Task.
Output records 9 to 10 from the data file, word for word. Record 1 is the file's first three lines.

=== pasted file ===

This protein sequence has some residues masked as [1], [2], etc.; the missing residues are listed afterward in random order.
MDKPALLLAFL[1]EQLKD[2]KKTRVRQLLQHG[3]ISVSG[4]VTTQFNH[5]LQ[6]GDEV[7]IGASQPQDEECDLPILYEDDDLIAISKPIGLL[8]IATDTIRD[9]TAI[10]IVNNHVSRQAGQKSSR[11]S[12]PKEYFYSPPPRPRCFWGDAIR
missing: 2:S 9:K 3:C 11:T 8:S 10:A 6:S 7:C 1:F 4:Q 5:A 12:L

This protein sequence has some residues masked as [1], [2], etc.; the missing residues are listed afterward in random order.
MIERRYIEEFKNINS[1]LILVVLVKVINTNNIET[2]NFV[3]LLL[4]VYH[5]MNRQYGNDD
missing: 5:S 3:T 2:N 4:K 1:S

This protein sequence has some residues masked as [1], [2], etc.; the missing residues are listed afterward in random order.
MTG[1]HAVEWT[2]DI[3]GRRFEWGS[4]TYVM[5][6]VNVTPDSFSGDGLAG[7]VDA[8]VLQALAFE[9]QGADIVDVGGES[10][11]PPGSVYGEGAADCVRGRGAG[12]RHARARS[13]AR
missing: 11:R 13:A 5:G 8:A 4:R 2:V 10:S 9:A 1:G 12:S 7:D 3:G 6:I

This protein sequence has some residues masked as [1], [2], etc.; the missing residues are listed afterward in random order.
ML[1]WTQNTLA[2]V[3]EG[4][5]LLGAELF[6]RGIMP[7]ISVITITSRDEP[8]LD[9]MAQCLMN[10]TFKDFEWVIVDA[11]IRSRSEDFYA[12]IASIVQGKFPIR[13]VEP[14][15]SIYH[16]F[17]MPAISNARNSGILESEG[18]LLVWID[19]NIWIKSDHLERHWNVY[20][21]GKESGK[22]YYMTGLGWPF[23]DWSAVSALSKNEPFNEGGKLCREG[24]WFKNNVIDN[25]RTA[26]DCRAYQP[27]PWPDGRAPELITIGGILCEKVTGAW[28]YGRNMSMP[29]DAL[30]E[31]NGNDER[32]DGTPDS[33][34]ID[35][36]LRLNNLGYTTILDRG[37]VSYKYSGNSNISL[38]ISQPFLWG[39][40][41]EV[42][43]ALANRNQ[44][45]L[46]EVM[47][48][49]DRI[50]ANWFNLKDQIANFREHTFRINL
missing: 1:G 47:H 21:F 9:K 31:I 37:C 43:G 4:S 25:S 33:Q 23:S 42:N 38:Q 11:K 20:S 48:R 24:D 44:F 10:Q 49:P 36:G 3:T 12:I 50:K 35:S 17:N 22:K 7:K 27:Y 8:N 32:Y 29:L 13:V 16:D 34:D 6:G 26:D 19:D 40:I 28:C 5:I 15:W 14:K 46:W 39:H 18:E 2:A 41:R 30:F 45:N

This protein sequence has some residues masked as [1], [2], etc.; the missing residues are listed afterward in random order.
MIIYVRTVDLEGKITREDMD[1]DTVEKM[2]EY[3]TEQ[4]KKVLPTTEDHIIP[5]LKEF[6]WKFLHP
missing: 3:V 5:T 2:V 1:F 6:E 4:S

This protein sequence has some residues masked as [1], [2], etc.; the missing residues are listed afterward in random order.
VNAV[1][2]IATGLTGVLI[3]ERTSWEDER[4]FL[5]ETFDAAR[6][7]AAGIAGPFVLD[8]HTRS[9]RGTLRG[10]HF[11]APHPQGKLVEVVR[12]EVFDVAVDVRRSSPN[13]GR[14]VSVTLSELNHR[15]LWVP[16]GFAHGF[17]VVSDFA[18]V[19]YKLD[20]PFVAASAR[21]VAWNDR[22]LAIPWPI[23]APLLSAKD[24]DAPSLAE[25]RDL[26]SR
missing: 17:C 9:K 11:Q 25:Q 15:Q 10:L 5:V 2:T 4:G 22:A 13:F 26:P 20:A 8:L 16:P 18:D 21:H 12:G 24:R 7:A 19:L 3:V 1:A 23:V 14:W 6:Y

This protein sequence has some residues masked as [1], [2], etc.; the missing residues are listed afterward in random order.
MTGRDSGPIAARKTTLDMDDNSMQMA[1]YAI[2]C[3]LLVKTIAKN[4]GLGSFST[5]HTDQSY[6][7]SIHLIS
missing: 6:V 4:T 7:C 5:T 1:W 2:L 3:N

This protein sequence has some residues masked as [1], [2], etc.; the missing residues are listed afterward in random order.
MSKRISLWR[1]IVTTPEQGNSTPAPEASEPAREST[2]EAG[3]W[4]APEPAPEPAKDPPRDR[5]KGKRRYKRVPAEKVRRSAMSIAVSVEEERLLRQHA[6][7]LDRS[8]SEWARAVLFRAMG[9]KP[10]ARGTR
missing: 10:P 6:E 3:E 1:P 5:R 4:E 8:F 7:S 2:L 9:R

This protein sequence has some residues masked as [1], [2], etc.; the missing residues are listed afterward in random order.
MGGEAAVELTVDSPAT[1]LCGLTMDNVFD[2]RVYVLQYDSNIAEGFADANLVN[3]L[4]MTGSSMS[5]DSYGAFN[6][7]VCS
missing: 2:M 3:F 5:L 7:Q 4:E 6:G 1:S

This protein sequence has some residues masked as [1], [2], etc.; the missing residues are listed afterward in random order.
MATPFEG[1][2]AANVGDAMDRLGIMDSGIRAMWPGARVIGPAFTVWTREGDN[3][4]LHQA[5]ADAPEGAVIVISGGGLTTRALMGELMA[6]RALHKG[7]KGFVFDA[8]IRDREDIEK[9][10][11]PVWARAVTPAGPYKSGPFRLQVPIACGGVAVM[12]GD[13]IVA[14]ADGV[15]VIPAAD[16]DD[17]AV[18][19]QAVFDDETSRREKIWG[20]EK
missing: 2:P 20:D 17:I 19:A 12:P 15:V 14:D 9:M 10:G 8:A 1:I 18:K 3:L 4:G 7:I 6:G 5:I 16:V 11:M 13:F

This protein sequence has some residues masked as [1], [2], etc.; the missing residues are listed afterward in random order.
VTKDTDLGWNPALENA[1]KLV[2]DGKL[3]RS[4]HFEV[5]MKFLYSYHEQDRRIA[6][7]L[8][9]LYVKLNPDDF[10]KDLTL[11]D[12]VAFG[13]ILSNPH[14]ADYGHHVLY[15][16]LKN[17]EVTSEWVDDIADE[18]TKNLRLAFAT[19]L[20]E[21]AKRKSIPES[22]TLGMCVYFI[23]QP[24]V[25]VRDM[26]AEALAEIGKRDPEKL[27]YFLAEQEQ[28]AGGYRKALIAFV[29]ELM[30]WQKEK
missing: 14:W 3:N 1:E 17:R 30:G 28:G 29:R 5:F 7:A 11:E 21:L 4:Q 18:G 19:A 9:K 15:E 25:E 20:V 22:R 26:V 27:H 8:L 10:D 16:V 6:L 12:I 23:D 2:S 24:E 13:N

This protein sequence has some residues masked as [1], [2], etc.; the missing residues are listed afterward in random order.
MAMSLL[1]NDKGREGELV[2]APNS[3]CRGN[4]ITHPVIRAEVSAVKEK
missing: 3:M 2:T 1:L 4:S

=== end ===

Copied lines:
This protein sequence has some residues masked as [1], [2], etc.; the missing residues are listed afterward in random order.
MGGEAAVELTVDSPAT[1]LCGLTMDNVFD[2]RVYVLQYDSNIAEGFADANLVN[3]L[4]MTGSSMS[5]DSYGAFN[6][7]VCS
missing: 2:M 3:F 5:L 7:Q 4:E 6:G 1:S

This protein sequence has some residues masked as [1], [2], etc.; the missing residues are listed afterward in random order.
MATPFEG[1][2]AANVGDAMDRLGIMDSGIRAMWPGARVIGPAFTVWTREGDN[3][4]LHQA[5]ADAPEGAVIVISGGGLTTRALMGELMA[6]RALHKG[7]KGFVFDA[8]IRDREDIEK[9][10][11]PVWARAVTPAGPYKSGPFRLQVPIACGGVAVM[12]GD[13]IVA[14]ADGV[15]VIPAAD[16]DD[17]AV[18][19]QAVFDDETSRREKIWG[20]EK
missing: 2:P 20:D 17:I 19:A 12:P 15:V 14:D 9:M 10:G 8:A 1:I 18:K 3:L 4:G 7:I 6:G 5:I 16:V 11:M 13:F